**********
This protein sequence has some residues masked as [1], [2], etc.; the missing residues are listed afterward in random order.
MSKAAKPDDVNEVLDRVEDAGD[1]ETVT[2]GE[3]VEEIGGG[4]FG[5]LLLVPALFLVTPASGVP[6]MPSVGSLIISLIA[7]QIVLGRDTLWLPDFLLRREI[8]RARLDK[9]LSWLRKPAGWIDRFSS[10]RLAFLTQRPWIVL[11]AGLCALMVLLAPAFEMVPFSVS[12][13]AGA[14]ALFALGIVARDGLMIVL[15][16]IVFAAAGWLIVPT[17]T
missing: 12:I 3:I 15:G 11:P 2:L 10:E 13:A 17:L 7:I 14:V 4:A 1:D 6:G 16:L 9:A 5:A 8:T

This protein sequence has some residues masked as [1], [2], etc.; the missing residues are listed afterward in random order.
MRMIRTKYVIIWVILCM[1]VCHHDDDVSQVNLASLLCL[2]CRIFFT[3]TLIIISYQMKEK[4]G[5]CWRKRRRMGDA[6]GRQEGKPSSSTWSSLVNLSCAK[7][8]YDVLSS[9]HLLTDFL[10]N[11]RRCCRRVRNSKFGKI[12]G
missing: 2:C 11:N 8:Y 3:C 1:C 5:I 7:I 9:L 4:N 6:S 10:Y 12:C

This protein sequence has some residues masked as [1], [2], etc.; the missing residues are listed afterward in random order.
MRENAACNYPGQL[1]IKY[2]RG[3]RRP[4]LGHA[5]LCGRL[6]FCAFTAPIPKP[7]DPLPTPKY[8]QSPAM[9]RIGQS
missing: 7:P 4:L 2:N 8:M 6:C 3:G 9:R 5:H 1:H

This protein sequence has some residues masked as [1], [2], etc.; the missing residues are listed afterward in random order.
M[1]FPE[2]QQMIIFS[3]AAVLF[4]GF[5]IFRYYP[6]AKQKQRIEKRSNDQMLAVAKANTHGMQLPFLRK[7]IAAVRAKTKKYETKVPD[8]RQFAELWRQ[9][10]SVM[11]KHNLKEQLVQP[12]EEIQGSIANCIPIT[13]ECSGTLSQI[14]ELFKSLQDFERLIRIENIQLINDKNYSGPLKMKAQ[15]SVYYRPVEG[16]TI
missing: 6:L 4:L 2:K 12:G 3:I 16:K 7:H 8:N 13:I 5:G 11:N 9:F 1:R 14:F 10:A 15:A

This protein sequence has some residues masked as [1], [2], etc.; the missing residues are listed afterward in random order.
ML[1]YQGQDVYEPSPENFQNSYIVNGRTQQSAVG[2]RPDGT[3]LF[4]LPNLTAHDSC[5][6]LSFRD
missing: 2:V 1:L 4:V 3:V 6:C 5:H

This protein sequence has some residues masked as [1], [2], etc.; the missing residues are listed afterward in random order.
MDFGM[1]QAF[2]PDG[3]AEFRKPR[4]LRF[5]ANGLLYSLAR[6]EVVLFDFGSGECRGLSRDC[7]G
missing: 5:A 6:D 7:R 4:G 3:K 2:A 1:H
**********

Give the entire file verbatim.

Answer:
This protein sequence has some residues masked as [1], [2], etc.; the missing residues are listed afterward in random order.
MSKAAKPDDVNEVLDRVEDAGD[1]ETVT[2]GE[3]VEEIGGG[4]FG[5]LLLVPALFLVTPASGVP[6]MPSVGSLIISLIA[7]QIVLGRDTLWLPDFLLRREI[8]RARLDK[9]LSWLRKPAGWIDRFSS[10]RLAFLTQRPWIVL[11]AGLCALMVLLAPAFEMVPFSVS[12][13]AGA[14]ALFALGIVARDGLMIVL[15][16]IVFAAAGWLIVPT[17]T
missing: 12:I 3:I 15:G 11:P 2:L 10:E 13:A 17:L 7:I 14:V 4:A 1:D 6:G 16:L 9:A 5:A 8:T

This protein sequence has some residues masked as [1], [2], etc.; the missing residues are listed afterward in random order.
MRMIRTKYVIIWVILCM[1]VCHHDDDVSQVNLASLLCL[2]CRIFFT[3]TLIIISYQMKEK[4]G[5]CWRKRRRMGDA[6]GRQEGKPSSSTWSSLVNLSCAK[7][8]YDVLSS[9]HLLTDFL[10]N[11]RRCCRRVRNSKFGKI[12]G
missing: 2:C 11:N 8:Y 3:C 1:C 5:I 7:I 9:L 4:N 6:S 10:Y 12:C

This protein sequence has some residues masked as [1], [2], etc.; the missing residues are listed afterward in random order.
MRENAACNYPGQL[1]IKY[2]RG[3]RRP[4]LGHA[5]LCGRL[6]FCAFTAPIPKP[7]DPLPTPKY[8]QSPAM[9]RIGQS
missing: 7:P 4:L 2:N 8:M 6:C 3:G 9:R 5:H 1:H

This protein sequence has some residues masked as [1], [2], etc.; the missing residues are listed afterward in random order.
M[1]FPE[2]QQMIIFS[3]AAVLF[4]GF[5]IFRYYP[6]AKQKQRIEKRSNDQMLAVAKANTHGMQLPFLRK[7]IAAVRAKTKKYETKVPD[8]RQFAELWRQ[9][10]SVM[11]KHNLKEQLVQP[12]EEIQGSIANCIPIT[13]ECSGTLSQI[14]ELFKSLQDFERLIRIENIQLINDKNYSGPLKMKAQ[15]SVYYRPVEG[16]TI
missing: 6:L 4:L 2:K 12:G 3:I 16:K 7:H 8:N 13:I 5:G 11:N 9:F 1:R 14:F 10:A 15:A

This protein sequence has some residues masked as [1], [2], etc.; the missing residues are listed afterward in random order.
ML[1]YQGQDVYEPSPENFQNSYIVNGRTQQSAVG[2]RPDGT[3]LF[4]LPNLTAHDSC[5][6]LSFRD
missing: 2:V 1:L 4:V 3:V 6:C 5:H

This protein sequence has some residues masked as [1], [2], etc.; the missing residues are listed afterward in random order.
MDFGM[1]QAF[2]PDG[3]AEFRKPR[4]LRF[5]ANGLLYSLAR[6]EVVLFDFGSGECRGLSRDC[7]G
missing: 5:A 6:D 7:R 4:G 3:K 2:A 1:H